• Grounds for Challenge –Thirty days prior to the beginning of the trial, both the prosecutor and the accused will receive a list of the trial committee members. Up to 21 days prior to the trial, each shall have the right to challenge, for cause, the selection of any member of the trial committee. The presiding officer will rule on the validity of the challenge.
  • Evidence – The presiding officer of the trial will rule on the admissibility of witnesses and evidence. Rules of Admissibility of Witnesses and Evidence are found in Appendix 3.
  • Testimony – No one will be barred as a witness on the grounds that they are not a member of a local society or the Canadian General Conference. If circumstances make it impossible for a witness to appear, a proper affidavit from the individual may be presented, provided that both the accused and the prosecutor have had an opportunity to review the affidavit and to question the person signing the affidavit about its contents, with witnesses listening.
  • Charges – It is not required that the charges be written in any particular legal form, but it is recommended they be written in the standard form as provided in Robert’s Rules of Order.
  • Counsel –The Official Board will appoint a prosecutor who is responsible to prepare the charges in final form, to present them at the proper time and place to the trial and to represent the church during the trial. Both the accused and the prosecutor have the right to receive advice or guidance from lay members or ministers of The Free Methodist Church in Canada and to have up to a total of two such persons serve as their assistants in the trial.   Neither the accused nor the prosecutor is entitled to, and in fact are precluded from, retaining professional legal counsel to participate in the trial.
  • Participants – Only those who are members of a local society or of the Canadian General Conference will be allowed to participate in the trial, with the exception of witnesses. Only those participating in the trial and the spouse of the accused are permitted to attend the trial.
  • Confidentiality – All deliberations of the trial will be considered confidential. All those participating in the trial will not discuss the case with anyone not participating in the trial, before, during or following the trial.
  • Withdrawal – If during the trial, the accused submits a letter requesting to withdraw from membership in the church, the request will be granted and the trial will end.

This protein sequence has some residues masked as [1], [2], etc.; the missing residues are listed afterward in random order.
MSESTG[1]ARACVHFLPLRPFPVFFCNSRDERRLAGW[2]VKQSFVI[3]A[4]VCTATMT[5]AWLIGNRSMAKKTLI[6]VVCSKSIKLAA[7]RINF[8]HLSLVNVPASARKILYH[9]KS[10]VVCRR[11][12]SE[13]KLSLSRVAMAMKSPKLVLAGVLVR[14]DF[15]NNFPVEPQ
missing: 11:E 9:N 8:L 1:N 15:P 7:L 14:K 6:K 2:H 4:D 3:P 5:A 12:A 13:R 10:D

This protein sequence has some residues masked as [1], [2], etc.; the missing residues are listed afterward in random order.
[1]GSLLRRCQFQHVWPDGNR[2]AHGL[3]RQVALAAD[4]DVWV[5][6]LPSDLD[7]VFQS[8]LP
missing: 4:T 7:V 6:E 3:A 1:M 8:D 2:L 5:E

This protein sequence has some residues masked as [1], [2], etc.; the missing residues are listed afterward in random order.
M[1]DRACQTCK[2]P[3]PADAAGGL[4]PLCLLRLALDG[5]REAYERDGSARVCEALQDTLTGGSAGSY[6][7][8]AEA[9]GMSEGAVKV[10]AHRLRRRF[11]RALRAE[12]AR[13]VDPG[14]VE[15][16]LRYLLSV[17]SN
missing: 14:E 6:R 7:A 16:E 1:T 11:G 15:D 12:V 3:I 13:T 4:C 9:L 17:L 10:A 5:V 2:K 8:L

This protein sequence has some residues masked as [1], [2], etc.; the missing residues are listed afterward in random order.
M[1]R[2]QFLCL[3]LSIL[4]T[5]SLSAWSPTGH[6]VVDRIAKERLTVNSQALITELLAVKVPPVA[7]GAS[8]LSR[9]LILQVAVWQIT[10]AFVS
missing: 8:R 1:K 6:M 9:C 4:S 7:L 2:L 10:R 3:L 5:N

• Records – The presiding officer will appoint a secretary, not a member of the trial committee, who will be responsible to keep complete and accurate records of all proceedings, testimony, evidence, documents admitted, together with charges, specifications, notices, citations and findings of the trial committee. When advisable, the services of a professional court reporter may be engaged. The presiding officer will be the custodian of such records until the case is finished and then will deliver the records to the secretary of the Board of Administration for permanent filing.
  • Judgment – The trial committee will deliver a decision within 30 days of the conclusion of the trial. The trial committee, by a majority vote, may affirm, modify or reverse the findings of the official board in whole or in part.

If one is left with the impression that perhaps these trials occur with regularity or frequency, that’s because this is indeed the mindset of this denomination. And I would contend, albeit subjectively, that this same mindset permeates or is the lens through which all relationships with other believers is viewed. A person in such an orientation is constantly looking under every rock for a situation needing exposure and punishment because this is what they have been taught to do.

Even people who are not members of the church can be hauled into a disciplinary hearing:

The conduct of persons who are regular participants in the life of the church affects the integrity of the Christian witness of the individual and the church. As such, these persons, although they have taken no formal vows of commitment or made formal covenant, must also be held accountable for their conduct insofar as it affects the integrity of the Christian witness of the individual and the church.